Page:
Federal government finalizing plan to boost production of pandemic supplies

By | March 19, 2020

The federal government is finalizing details of a plan to bolster the production of ventilators and other needed medical equipment to respond to the COVID-19 pandemic.

Instead of encouraging other industries to re-tool their production lines to make medical supplies, senior government sources tell CBC News they’re hoping to work with existing companies already producing those products — especially gloves, masks and ventilators — to protect and build a supply chain that’s resistant to disruption.

An announcement is expected as early as Friday.

Ventilators are mechanical breathing machines that help patients with damaged lungs get enough oxygen to live. Since COVID-19 — a respiratory disease caused by the novel coronavirus — can damage the lungs, these devices could spell the difference between life and death for many patients.

No ventilator shortage yet: Tam

Canada’s Chief Public Health Officer Dr. Theresa Tam has said that while there is no current shortage of ventilators, federal officials are trying to prevent a shortage by managing existing inventories and securing more of the machines — preparing for the possibility that the COVID-19 caseload could start overwhelming hospitals.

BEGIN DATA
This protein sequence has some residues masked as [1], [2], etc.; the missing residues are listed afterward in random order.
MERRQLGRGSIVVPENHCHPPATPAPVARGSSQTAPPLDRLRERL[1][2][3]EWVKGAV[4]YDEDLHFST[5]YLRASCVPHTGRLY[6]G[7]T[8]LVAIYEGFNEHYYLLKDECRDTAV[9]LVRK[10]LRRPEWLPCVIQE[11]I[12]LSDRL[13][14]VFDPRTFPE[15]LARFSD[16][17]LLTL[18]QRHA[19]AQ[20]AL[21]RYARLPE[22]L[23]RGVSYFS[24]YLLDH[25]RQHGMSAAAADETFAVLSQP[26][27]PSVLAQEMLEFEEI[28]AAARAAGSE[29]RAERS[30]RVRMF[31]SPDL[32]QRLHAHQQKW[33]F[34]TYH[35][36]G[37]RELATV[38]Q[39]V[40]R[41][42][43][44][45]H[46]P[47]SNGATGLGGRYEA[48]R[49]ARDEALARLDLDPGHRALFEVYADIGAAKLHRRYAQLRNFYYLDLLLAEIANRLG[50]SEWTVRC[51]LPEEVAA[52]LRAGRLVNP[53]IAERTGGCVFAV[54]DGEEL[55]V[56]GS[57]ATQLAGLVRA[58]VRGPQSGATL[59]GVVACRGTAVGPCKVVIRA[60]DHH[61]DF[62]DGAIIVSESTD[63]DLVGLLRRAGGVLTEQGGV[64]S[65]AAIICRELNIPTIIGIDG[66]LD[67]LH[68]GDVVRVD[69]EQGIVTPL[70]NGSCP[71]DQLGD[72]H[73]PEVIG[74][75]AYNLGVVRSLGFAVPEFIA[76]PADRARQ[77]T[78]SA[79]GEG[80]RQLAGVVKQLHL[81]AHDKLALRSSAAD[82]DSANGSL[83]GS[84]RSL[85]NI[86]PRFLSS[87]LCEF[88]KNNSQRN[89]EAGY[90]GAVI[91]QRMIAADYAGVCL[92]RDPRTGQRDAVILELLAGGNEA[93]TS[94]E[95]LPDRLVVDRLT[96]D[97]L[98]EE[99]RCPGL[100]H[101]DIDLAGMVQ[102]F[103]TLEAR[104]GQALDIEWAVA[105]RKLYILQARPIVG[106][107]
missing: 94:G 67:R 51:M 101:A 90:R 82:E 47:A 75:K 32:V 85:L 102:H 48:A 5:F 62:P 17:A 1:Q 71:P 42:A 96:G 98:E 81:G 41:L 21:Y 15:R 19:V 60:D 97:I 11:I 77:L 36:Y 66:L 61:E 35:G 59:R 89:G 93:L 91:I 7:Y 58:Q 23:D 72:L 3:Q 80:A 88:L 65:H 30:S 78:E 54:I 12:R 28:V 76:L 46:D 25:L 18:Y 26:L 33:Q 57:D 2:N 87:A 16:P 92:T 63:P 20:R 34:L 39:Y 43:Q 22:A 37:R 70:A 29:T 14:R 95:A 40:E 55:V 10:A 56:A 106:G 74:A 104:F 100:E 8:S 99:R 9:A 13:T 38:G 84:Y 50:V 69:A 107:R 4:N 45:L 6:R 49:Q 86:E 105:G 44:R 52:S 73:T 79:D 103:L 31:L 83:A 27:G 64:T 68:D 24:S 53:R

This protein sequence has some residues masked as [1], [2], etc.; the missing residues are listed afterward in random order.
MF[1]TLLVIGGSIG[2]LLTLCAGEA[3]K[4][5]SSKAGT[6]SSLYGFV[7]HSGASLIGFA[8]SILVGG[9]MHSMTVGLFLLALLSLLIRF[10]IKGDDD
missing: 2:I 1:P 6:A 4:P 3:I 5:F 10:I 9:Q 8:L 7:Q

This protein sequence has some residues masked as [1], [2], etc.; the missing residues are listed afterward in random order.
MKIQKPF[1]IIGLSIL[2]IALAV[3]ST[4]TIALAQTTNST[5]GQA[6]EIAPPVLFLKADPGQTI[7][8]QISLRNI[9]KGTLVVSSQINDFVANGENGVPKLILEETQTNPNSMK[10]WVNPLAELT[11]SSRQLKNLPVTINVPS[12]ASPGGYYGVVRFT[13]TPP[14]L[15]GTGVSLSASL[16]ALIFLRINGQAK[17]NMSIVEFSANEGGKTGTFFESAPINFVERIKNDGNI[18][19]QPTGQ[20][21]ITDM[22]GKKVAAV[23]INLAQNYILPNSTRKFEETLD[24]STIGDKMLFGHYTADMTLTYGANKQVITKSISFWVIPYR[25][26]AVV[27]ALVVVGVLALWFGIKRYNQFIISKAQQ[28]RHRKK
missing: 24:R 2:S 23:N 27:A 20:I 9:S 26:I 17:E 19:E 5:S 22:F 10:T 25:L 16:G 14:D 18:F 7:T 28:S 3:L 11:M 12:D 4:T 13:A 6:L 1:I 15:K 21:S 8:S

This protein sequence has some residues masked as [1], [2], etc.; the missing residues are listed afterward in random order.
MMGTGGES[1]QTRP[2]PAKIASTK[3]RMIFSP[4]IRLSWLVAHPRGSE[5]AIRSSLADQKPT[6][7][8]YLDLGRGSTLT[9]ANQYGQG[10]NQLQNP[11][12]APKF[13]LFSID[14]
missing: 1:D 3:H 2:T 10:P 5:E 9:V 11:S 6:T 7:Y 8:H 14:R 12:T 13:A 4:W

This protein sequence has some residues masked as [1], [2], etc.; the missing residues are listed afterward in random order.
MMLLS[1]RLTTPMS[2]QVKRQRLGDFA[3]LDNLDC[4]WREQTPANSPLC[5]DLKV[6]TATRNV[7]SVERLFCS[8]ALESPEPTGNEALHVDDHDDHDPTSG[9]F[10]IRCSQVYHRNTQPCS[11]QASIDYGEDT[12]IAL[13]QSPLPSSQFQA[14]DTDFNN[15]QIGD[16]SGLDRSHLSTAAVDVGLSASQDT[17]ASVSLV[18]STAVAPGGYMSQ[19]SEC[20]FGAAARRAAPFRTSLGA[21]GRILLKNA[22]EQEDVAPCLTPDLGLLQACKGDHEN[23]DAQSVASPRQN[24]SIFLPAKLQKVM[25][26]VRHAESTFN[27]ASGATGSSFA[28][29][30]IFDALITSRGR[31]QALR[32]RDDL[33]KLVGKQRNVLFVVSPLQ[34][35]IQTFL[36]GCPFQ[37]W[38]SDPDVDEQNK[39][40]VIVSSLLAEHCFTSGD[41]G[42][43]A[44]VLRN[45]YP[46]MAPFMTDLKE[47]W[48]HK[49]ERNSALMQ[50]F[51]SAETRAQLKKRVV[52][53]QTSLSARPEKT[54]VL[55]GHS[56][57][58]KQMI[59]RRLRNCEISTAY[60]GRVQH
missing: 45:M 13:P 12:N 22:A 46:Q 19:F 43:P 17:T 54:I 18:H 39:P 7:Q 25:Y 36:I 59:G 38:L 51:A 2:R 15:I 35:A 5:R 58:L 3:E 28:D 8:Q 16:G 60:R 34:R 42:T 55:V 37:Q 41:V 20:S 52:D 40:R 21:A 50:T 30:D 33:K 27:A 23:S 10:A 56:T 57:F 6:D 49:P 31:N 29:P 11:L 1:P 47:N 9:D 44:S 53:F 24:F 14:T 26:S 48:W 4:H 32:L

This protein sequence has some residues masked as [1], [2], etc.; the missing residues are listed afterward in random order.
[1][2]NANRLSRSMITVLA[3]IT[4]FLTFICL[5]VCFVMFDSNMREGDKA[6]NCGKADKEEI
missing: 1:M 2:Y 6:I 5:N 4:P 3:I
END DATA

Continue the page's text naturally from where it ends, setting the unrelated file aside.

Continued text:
In a conference call with more than 300 Canadian business leaders on Thursday afternoon, Minister of Innovation, Science and Industry Navdeep Bains said he is looking at “how we use our current industrial capacity to be able to mobilize companies to build some of those very essential pieces of equipment, from ventilators, to gloves, to gowns, to masks.”

Bains said he is “finalizing some of these details” with cabinet to fast-track procurement access to critical medical supplies.

“Those are going to be critical for frontline health workers and how we deal with this crisis,” he said on the call, hosted by  the Council of Canadian Innovators.

In recent days, Canada’s automakers and aerospace manufacturers have been in discussions with officials at the federal level about how they could step in to fill critical shortages of medical supplies.

Both the Automotive Parts Manufacturers’ Association and Aerospace Industries Association of Canada said they have spoken to officials from the Department of Innovation, Science and Economic Development.

Government sources say, however, that while everything is “on the table” and “under consideration,” working with companies already producing these medical supplies is the preferred option.

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